With early voting now underway through Saturday, Aug. 20, and the Primary Election set for Tuesday, Aug. 23, the Chronicle asked a number of questions about issues the county is facing with Diana Finegan, candidate for BOCC District 2.
Question: Have you read the county budget? What areas could produce savings and what areas could use more funding?
Answer: Yes. For FY 2023, the proposed county budget reflects general fund reserves at 16.3 percent, saving the highest amount of money in ten years. Last year, the reserves were funded at 14.5 percent. The county has a policy to place between 8 percent and 17 percent of ad valorem taxes in reserves. Reserves are very important, but, while our tax payers are concerned with skyrocketing inflation, if the county saved at the mid-rate of 12.5 percent, that would yield an additional $3.8 million in spendable money for county needs. To find additional savings, one would need to look at the comprehensive budget for each department. The county budget for public view reflects summary line items for each department.
Question: How would you approach working as “one of five” – that is, what are your strengths and how would you leverage them on a team?
Answer: Working as “one of five” I would identify the strengths of others and work as a team to serve as a member of a cohesive board. I have formed partnerships to achieve goals my entire professional career in both for-profit and nonprofit business. I have been a member of local boards and one state board. I’ve been to numerous state trainings where I participated in group work geared at fine-tuning team building skills.
As CEO of CASA, I worked with my own board on a regular basis. In my 25 years of leadership experience, I’ve partnered with other agencies and businesses and understand the give-and-take process of working as a team to reach a common goal. In business, I have partnered under contract with small nonprofits and large corporations, such as Lowe’s. I was also part of a leadership team in Citrus County. County leaders would meet monthly to strengthen our community and find solutions in regards to the intersection of domestic violence and child welfare.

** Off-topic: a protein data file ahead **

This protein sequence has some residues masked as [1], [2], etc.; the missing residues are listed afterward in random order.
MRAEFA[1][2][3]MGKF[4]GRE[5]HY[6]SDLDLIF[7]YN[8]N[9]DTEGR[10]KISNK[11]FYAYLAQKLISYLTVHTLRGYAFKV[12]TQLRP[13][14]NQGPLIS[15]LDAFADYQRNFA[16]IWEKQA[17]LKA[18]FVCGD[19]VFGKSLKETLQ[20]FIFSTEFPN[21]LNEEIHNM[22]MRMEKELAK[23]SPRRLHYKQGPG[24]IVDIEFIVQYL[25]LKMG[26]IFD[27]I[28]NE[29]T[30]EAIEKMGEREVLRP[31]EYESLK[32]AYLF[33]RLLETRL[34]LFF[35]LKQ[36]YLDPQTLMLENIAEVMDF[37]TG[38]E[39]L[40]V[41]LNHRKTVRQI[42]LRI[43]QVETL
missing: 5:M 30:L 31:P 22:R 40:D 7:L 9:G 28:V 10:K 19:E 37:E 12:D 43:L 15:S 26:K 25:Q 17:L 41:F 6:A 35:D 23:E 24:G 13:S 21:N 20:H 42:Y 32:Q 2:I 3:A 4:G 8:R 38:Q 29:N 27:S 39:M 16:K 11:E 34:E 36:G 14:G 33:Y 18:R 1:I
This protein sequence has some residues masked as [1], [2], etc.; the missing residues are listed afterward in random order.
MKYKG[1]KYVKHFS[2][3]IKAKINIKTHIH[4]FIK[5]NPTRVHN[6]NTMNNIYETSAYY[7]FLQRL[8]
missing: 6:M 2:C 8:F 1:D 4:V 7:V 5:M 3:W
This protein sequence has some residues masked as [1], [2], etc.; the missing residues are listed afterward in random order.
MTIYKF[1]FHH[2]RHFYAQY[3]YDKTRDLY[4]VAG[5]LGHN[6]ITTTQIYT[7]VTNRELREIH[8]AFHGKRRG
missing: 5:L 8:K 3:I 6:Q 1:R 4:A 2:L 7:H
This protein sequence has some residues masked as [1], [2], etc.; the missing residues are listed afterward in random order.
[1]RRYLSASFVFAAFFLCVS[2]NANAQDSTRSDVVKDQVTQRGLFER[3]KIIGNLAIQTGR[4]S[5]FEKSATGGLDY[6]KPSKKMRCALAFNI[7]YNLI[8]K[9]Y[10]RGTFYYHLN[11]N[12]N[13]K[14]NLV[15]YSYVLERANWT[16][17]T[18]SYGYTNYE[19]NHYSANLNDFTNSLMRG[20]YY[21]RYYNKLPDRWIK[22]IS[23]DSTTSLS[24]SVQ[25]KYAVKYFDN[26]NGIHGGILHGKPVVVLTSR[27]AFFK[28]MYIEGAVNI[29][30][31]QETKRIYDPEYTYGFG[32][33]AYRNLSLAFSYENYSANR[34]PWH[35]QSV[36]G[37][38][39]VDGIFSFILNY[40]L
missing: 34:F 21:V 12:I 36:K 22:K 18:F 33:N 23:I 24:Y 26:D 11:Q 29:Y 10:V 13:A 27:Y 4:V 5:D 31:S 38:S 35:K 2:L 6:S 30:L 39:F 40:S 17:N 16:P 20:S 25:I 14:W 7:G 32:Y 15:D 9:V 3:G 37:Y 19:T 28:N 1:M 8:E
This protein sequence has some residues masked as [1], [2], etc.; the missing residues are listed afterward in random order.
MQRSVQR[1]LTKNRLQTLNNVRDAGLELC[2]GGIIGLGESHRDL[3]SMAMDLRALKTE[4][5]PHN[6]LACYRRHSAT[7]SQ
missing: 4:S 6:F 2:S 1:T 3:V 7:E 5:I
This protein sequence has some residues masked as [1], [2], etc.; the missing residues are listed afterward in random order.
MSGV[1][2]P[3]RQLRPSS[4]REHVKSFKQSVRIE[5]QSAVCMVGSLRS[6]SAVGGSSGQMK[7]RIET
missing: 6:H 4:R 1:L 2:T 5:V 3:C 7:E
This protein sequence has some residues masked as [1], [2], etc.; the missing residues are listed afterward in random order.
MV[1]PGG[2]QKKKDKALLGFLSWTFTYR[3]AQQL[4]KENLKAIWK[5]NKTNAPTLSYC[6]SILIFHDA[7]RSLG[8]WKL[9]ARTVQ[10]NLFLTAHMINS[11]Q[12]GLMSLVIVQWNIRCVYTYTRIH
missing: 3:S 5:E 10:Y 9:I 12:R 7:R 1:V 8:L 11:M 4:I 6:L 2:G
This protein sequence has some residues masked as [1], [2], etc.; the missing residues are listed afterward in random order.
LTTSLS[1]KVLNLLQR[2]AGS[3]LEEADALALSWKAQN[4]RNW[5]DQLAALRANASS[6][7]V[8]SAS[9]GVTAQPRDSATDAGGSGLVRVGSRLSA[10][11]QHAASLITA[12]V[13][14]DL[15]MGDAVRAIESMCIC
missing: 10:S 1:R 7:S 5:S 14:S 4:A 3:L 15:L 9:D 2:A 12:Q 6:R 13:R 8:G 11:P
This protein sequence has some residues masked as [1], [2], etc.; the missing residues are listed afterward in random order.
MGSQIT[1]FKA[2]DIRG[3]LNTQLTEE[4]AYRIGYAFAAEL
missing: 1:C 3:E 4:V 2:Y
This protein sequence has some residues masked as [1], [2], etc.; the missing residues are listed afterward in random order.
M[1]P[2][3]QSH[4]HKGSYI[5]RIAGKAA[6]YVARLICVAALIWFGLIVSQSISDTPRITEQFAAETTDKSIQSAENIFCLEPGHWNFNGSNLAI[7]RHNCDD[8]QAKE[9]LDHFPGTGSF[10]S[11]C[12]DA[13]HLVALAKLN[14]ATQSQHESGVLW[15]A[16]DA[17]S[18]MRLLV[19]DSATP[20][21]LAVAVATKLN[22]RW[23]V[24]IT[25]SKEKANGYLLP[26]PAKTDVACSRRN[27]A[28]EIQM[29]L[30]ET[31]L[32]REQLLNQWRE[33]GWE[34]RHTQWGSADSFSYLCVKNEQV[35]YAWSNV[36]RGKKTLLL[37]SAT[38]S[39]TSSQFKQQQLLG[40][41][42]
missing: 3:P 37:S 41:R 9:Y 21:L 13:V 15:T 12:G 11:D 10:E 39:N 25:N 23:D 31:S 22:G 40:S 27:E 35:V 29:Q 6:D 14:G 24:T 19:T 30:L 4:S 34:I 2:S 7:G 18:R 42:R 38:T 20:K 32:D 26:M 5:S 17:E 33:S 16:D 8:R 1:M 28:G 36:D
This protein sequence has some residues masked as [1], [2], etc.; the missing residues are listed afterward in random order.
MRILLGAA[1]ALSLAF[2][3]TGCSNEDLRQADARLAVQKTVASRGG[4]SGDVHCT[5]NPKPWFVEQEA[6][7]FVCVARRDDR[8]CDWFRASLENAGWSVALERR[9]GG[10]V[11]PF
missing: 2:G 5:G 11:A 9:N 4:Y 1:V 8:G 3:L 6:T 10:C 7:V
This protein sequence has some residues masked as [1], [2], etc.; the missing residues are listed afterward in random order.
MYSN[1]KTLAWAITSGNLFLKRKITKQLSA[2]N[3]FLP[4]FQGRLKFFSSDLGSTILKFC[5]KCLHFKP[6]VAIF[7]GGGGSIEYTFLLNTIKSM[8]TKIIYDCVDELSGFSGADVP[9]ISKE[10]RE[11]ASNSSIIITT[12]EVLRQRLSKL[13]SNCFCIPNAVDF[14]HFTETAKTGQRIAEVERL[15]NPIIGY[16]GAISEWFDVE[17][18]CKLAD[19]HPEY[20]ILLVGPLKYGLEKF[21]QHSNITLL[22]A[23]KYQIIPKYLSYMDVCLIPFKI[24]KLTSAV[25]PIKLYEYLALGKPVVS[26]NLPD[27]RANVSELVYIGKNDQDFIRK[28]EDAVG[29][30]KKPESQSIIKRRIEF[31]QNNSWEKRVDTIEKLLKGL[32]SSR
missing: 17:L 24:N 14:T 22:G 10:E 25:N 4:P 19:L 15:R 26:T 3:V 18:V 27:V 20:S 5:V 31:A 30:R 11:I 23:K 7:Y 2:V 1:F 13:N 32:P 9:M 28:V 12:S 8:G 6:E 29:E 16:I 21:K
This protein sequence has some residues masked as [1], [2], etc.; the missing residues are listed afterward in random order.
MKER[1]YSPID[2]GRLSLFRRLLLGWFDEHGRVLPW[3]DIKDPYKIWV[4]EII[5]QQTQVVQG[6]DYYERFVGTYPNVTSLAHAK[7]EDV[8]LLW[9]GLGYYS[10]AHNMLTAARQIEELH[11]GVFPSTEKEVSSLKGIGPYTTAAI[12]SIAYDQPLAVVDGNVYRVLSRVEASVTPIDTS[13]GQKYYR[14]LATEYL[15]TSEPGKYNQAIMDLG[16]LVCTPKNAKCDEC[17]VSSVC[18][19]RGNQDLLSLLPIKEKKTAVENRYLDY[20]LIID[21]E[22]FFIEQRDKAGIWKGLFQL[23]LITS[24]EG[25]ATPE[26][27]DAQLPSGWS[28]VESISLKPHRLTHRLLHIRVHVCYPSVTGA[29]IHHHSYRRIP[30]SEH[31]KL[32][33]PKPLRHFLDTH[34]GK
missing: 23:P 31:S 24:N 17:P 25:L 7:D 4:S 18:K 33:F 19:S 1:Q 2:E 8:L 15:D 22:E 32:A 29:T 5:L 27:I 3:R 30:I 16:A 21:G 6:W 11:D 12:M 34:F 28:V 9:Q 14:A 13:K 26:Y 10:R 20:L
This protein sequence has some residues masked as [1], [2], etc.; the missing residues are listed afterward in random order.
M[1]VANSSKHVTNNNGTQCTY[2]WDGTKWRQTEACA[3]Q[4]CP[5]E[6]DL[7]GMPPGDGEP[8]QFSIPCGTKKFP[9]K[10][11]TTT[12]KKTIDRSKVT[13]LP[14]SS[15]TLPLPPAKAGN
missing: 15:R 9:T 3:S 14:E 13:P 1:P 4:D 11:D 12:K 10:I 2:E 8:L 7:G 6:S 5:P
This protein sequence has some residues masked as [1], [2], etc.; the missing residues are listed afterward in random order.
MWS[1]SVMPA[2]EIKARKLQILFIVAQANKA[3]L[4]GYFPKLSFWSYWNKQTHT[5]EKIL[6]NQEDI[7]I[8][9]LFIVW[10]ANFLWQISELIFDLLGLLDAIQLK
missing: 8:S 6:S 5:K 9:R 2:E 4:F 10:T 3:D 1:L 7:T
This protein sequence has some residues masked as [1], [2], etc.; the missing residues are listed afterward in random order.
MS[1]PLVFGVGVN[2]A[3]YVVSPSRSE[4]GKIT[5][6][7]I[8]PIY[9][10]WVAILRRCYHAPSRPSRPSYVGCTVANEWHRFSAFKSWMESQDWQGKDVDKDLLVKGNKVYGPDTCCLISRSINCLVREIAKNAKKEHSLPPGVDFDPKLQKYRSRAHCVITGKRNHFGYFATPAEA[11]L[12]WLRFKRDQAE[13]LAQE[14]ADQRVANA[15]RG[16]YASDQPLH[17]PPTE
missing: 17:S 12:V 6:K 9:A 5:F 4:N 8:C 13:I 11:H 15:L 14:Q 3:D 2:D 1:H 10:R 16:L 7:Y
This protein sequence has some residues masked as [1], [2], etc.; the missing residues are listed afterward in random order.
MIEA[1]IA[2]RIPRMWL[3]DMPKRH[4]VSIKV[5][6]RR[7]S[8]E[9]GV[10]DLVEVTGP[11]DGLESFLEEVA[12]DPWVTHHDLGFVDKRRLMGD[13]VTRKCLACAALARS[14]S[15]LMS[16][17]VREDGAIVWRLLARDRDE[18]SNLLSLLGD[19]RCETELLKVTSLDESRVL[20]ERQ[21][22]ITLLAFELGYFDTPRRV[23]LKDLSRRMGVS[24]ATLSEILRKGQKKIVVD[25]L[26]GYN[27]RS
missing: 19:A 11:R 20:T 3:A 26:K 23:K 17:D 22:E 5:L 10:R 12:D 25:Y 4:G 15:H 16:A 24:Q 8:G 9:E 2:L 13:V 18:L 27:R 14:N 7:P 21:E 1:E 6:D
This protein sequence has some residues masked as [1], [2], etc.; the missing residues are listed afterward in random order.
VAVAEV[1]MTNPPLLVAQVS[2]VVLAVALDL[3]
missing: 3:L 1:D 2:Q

Question: What is smart growth and how should the county achieve it?
Answer: Smart growth is bringing good-paying jobs to Citrus County while avoiding sprawl and maintaining the rural beauty of our community. The county can achieve this by directing where new growth goes with our comprehensive plan and placing infrastructure such as water, sewer and broadband internet in areas where we want to attract economic development.
Question: Economic development in Citrus County has languished for decades. Do you have any ideas on attracting business and if so, what type of business is best suited? Also, are incentives on the table for business development, and if so, what incentives do you feel are appropriate?
Answer: The best-suited businesses are those offering full-time employment and living wages. Tax incentives to prospective businesses would be appropriate only if that business offered more money to our tax base annually and jobs paying living wages.
Question: How do you address the issue of affordable housing and what are best methods to attract qualified developers?
Answer: There hasn’t been an issue attracting qualified developers; the issue has been the placement for the developers. Developers have been working on putting low-income housing in Meadowcrest and the people in Pine Ridge are fearing the development of high-density, low-income housing on a former golf course in Pine Ridge. The county should not be encouraging high-density, low-income housing in these neighborhoods. The county could be offering support to affordable housing providers, such as Habitat for Humanity, to help with water and sewer connections, but they have not.
Question: What are the advantages and disadvantages of universal waste collection? Do you support it?
Answer: Universal waste collection can be beneficial as it would alleviate illegal dumping and trash burning and there would be less garbage trucks driving on our roads. The advantage should also be cost. If one provider has the business of our entire county, the taxpayers should see a savings, or at the very least, equal cost. If universal waste collection could be implemented in Citrus County without an increase in cost to the taxpayer, I would support it.
Question: Do you believe the 2020 Presidential Election was fraudulent? Yes or No.
Answer: What does the 2020 Presidential Election have to do with the 2022 County Commission election? Was there fraud? Yes.